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Mar 07, 2020 08:00am
Conversation About Homosexuality
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Men with rape and molestation charges are treated the worst in prisons. Sex-offenders are viewed as the most disgusting people in the neighborhood and pedophiles as worse than Satan. Our society clearly imposes a razor-sharp passion toward sexual violators, and this type of thinking overflows into the church where homosexuality is highly elevated beyond other transgressions. 

Should we point out the sins of the gay community while disregarding the porn addicts and adulterers? 

Should we spurn gay people in our churches and cast them out in the name of church discipline while allowing heterosexual couples who live together to continue to worship? 

How should we think about our gay neighbors?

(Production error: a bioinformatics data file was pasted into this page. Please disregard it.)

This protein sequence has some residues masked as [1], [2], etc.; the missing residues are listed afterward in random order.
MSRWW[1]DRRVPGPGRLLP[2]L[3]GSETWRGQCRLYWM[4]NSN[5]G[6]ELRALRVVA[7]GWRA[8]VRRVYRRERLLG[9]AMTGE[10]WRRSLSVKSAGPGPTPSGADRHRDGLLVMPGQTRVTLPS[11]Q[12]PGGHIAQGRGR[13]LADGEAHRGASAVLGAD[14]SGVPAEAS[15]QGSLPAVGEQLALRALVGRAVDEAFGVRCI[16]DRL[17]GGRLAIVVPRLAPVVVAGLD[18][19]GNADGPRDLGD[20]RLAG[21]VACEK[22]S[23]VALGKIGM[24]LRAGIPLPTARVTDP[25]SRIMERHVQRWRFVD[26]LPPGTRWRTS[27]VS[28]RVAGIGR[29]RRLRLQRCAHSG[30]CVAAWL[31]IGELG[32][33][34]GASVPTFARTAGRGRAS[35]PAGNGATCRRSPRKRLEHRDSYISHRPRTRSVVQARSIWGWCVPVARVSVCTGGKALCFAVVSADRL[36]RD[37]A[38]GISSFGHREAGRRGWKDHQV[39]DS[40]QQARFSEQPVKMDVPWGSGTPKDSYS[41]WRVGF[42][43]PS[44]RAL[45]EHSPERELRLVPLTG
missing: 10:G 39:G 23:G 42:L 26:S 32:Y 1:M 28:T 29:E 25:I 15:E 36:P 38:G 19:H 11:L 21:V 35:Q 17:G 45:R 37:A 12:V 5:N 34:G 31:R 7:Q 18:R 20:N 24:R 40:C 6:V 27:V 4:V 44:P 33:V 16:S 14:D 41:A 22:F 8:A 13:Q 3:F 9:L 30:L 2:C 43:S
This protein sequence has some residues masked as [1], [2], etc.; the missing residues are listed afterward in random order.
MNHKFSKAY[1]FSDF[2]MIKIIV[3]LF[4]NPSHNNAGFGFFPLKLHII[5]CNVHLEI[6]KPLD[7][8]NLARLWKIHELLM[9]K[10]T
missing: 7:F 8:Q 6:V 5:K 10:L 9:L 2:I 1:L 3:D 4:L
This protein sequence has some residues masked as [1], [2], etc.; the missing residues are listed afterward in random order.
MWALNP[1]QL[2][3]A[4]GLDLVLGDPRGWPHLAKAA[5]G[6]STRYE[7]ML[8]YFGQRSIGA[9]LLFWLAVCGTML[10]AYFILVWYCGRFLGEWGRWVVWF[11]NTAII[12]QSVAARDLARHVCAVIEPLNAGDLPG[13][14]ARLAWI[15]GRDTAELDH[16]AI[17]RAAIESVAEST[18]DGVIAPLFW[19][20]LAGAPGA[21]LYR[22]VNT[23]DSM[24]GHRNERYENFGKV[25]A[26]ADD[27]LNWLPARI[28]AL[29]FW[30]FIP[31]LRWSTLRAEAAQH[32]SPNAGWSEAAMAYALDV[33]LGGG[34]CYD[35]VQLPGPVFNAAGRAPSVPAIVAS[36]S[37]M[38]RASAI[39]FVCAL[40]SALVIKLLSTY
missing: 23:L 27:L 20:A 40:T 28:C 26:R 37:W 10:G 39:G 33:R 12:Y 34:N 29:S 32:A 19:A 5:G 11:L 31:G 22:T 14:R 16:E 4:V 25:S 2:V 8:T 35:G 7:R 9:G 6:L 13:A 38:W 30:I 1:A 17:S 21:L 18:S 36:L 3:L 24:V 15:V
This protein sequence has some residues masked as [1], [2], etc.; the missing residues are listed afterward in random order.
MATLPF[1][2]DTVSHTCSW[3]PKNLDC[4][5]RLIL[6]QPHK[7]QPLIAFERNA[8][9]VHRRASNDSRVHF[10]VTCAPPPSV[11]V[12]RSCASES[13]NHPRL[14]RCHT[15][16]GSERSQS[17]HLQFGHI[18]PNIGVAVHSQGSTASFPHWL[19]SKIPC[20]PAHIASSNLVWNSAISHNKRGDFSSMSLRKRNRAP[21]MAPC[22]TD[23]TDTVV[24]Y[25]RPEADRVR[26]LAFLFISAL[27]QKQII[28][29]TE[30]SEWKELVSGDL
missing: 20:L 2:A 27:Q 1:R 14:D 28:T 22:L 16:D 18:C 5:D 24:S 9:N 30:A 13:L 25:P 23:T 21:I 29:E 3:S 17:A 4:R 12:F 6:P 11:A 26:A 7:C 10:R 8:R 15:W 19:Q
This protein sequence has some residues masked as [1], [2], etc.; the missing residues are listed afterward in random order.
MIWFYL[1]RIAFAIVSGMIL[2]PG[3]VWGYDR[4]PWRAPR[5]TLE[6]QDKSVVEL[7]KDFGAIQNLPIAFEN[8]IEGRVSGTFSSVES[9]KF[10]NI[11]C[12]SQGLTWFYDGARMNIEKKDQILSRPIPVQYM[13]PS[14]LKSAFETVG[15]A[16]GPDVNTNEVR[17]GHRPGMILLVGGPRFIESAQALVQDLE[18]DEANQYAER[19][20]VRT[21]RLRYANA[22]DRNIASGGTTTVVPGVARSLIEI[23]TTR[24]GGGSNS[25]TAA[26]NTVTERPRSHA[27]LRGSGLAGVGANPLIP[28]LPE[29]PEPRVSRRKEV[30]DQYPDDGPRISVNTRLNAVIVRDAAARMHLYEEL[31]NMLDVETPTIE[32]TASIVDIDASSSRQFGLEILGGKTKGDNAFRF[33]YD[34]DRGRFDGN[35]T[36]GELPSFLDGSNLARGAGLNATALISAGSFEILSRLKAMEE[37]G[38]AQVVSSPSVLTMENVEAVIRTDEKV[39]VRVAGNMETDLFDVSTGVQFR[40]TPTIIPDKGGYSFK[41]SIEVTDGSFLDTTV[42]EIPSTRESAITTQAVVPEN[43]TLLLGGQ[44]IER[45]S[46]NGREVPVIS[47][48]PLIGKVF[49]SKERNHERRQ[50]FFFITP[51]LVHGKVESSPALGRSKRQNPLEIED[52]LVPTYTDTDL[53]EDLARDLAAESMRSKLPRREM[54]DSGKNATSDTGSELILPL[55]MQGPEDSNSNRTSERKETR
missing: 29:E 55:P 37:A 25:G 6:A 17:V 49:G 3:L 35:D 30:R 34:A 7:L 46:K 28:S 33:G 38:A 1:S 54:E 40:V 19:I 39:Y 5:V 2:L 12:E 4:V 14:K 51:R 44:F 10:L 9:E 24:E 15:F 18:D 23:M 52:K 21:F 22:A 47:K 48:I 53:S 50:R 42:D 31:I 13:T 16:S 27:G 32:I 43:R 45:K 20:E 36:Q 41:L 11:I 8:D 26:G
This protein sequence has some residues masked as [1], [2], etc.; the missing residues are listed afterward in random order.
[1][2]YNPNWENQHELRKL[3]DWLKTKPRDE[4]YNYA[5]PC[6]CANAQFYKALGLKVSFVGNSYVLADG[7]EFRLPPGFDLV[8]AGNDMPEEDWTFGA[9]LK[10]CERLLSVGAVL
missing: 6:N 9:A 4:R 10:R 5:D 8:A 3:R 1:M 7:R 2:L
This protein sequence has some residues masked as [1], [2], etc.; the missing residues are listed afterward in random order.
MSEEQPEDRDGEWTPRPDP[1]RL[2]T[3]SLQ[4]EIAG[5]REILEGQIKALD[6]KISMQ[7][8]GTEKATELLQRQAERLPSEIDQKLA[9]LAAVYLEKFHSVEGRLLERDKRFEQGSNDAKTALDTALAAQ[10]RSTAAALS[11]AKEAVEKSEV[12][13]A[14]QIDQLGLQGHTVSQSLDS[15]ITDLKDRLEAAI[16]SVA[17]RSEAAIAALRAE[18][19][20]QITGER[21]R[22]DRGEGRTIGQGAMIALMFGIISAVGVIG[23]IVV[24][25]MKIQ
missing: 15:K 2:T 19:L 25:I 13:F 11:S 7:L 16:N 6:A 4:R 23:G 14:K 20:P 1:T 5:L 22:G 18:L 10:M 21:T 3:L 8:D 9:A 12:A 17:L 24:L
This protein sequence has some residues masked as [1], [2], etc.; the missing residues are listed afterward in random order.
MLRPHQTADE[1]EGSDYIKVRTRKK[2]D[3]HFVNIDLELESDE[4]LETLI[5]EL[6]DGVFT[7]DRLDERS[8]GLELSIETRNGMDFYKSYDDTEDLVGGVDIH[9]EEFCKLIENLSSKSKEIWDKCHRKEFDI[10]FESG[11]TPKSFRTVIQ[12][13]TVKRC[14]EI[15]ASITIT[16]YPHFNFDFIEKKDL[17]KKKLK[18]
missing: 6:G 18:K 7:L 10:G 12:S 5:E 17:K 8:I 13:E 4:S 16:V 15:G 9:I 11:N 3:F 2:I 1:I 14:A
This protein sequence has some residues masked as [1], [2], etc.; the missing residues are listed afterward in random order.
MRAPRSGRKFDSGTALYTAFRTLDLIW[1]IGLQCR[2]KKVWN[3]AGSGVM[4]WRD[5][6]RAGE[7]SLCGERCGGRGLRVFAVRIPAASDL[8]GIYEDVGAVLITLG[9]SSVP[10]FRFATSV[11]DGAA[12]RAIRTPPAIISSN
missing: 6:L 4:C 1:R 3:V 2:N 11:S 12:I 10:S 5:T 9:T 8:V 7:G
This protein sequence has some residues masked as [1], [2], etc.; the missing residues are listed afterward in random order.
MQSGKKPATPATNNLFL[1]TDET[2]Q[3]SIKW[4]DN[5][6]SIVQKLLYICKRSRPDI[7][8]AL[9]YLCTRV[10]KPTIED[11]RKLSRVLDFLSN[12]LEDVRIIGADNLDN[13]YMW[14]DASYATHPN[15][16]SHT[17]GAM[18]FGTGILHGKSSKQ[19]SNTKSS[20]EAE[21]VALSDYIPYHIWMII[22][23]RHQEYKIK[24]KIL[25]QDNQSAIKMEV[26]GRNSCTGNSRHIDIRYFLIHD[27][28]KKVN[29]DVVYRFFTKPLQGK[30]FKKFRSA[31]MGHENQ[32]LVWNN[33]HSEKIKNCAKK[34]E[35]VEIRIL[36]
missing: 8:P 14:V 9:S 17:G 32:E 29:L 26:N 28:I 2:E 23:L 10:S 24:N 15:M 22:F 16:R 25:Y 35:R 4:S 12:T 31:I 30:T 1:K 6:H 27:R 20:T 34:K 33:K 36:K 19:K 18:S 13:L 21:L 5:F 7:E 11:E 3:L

We all stand equally condemned and guilty at the foot of the cross, and we all need reconciliation back to God. We all desperately need Jesus, whether straight or gay.  

The Conversation

Recently I was in dialogue with an unbeliever about homosexuality. This person regularly engages me about my faith and worldview, and I’m always happy when they do. Below is a summary of our conversation about homosexuality. 

Unbeliever: So, how do you feel about homosexuality?

Me: When my sister became a new believer she asked me, “How do you witness to someone who is gay?” I told her, “The same way you witness to someone who is straight.” We’re all sinners who stand equally condemned at the foot of the cross. Ultimately the goal is to be brought back to a connection with God through Christ and to let the Holy Spirit do his work in us.